How To... Apply Makeup for Photos

Faces 4
Recently a friend requested a consult on applying makeup for a photo shoot. She was having some family photos taken and, naturally, wanted to look her very best.

Inspired, I combed the web and makeup books for tips. The basic principles are similar to wedding makeup -- since 2/3 of what you do for a wedding is for the benefit of the pictures anyway. As a guiding rule: in order to withstand the bright lights and flash bulbs, makeup has to be exaggerated in real life to look natural on film. If it looks like too much in the mirror at home, then it's perfect. Now that's clear, here are some finer points:

All beautiful faces start with beautiful skin, so be sure to cleanse properly and moisturize prior to starting. Even if you don't normally wear foundation, consider using it for this since it creates an even, blank canvas. It is important to make sure that the foundation is a good match and be sure to blend down onto the neck.

Shine is the enemy of photography. Dewy skin is attractive in real life, but in photos it will look like an oil slick, so keep skin matte. Tarte Peaches & Cream foundation would work well here. Use translucent powder lightly over the foundation, paying special attention to more oily areas like the forehead. If your skin is especially oily, consider a mattifying primer like Benefit Dr. Feelgood under foundation. Take powder to the studio for touch ups.

Eye makeup should, at a minimum, include black eye liner and black mascara. Again, the idea is high contrast so even if you always wear brown mascara, it's time to pick up a tube of black. Maybelline Lash Stiletto would be a good choice since it is relatively cheap, adds crazy length and is black as sin.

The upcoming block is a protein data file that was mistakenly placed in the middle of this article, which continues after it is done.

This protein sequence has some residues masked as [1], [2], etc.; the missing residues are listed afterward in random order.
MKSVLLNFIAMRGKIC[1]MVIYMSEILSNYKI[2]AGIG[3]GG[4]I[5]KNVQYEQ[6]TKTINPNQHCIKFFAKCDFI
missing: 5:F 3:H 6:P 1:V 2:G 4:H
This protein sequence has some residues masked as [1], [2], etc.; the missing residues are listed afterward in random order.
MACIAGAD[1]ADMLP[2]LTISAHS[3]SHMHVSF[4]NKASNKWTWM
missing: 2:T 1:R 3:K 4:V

For a more sophistication, photos are a good opportunity for sexy eye makeup using 2 or 3 different eye shadow shades. At a minimum, experts recommend defining the crease with a dark color; this adds definition and depth to the eyes, especially important for pictures. Unsure of where to begin? Try the Lucky editor two minute smoky eye for an idea.

Even if blush is not normally part of the routine, you must wear blush. Otherwise, you will absolutely look washed out and sickly in the photos. For my friend, we did both an application of matte bronzer to the temples, cheeks and jawline and a robust application of a rosy blush.

Lips will fade into oblivion if not defined (do you sense a theme here?). Use a matching lip liner and lipstick to really pump that pucker. The danger is in going too light rather than too dark. If the thought of wearing something other than a neutral lip terrifies you, try a light berry color, which tends to be pretty universally flattering. It would be OK to use gloss as well, but since most glosses are pretty sheer, layer it over a more saturated lipstick for best results. Take the chosen lip product for touch ups.

Once finished, the overall look should be more street walker than school girl. To check your work, take a few shots with a digital camera. A camera provides a much better way to assess the efficacy of your makeup than looking in the mirror. If needed, add more blush or more eye liner and take another picture.

One last point is that if the pictures being taken are black and white, then even more contrast is needed. And just in case you are wondering about my friend, I can only assure you that I saw the proofs and she looks amazing!



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